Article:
Assemblyman Colton Supports and Lauds Bill
Allocates 25% for Smaller Class Sizes
March 14, 2007
Assemblyman Colton spoke at a press conference on February 27.Left of Assemblyman Bill Colton at the podium is Assemblyman Lancman and to the right is Councilman Robert Jackson, Assemblyman Maisel and Assemblywoman Ellen Young.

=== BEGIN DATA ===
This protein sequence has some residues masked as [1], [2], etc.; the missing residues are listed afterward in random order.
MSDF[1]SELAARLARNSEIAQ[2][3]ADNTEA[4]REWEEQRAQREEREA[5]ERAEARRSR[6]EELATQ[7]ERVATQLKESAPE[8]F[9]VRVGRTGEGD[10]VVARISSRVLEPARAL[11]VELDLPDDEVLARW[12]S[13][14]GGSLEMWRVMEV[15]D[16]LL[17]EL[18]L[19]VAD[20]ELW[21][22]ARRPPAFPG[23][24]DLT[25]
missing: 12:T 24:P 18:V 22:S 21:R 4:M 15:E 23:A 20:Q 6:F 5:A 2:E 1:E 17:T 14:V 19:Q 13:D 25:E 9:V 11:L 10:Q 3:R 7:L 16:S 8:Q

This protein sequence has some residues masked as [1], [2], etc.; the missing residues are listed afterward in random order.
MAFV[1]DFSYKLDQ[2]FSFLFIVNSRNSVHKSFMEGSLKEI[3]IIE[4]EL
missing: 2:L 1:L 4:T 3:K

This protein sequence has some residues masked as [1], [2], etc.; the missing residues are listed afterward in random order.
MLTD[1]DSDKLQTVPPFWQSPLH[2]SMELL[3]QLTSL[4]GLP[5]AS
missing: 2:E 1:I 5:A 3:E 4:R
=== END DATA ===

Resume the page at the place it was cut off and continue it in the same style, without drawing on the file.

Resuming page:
Assemblyman William Colton (47 AD) is a Prime co-sponsor of new legislation, the Class Size Reduction Bill, introduced by Manhattan’s Assemblyman Rory Lancman (25 AD). The Class-Size reduction Act requires New York City to spend at least 25% of the additional education aid allocated to the city on lowering class size. Assemblyman Colton, a former New York City school teacher, fully realizes how badly this legislation is needed to fill the gap between the overwhelming disparities of class sizes in New York City as compared to class sizes in the rest of the state. “Limiting class size in our Public Schools must be a priority,” said the Bensonhurst/Gravesend legislator, who is one of the most vocal proponents for the education of New York City kids. Assemblyman Colton spoke at a press conference on February 27, attended by UFT President Randi Weingarten, in which the United Federation of Teachers, as well as the NYC NAACP, the Hispanic Federation and the school advocacy group Class Size Matters, and a host of other community advocates and educational practitioners, all championed the badly needed legislation. “As a former member of the UFT and school teacher, I know how important it is to have smaller, more manageable class-sizes,” Assemblyman Colton said. “Ask any teacher what they need to better educate their students and they’ll all give you the same no-brainer answer… smaller class sizes! “The Class Size Reduction bill would ensure that additional state aid coming to the city to comply with the Campaign For Fiscal Equity ruling I spent in the most effective way-requiring the average class size in every K012 Grade in New York City be no more than 105% of the average class size for that grade outside the city within 4 years,” Assemblyman Colton said. Assemblyman Colton stated, “We just can’t keep increasing the accountability and raising standards for principals, teachers and our children without providing them with all the tools they need to succeed! It’s no joke to try to teach 30-40 students in a class and expect them to learn. It’s a Herculean task and unfair to the teachers, not to mention their students.” He added, “When there are too many children in a classroom, no matter how experienced and dedicated the teacher, it is inevitable that some children will slip between the cracks…this is something that we can prevent with this legislation, all the research proves it!”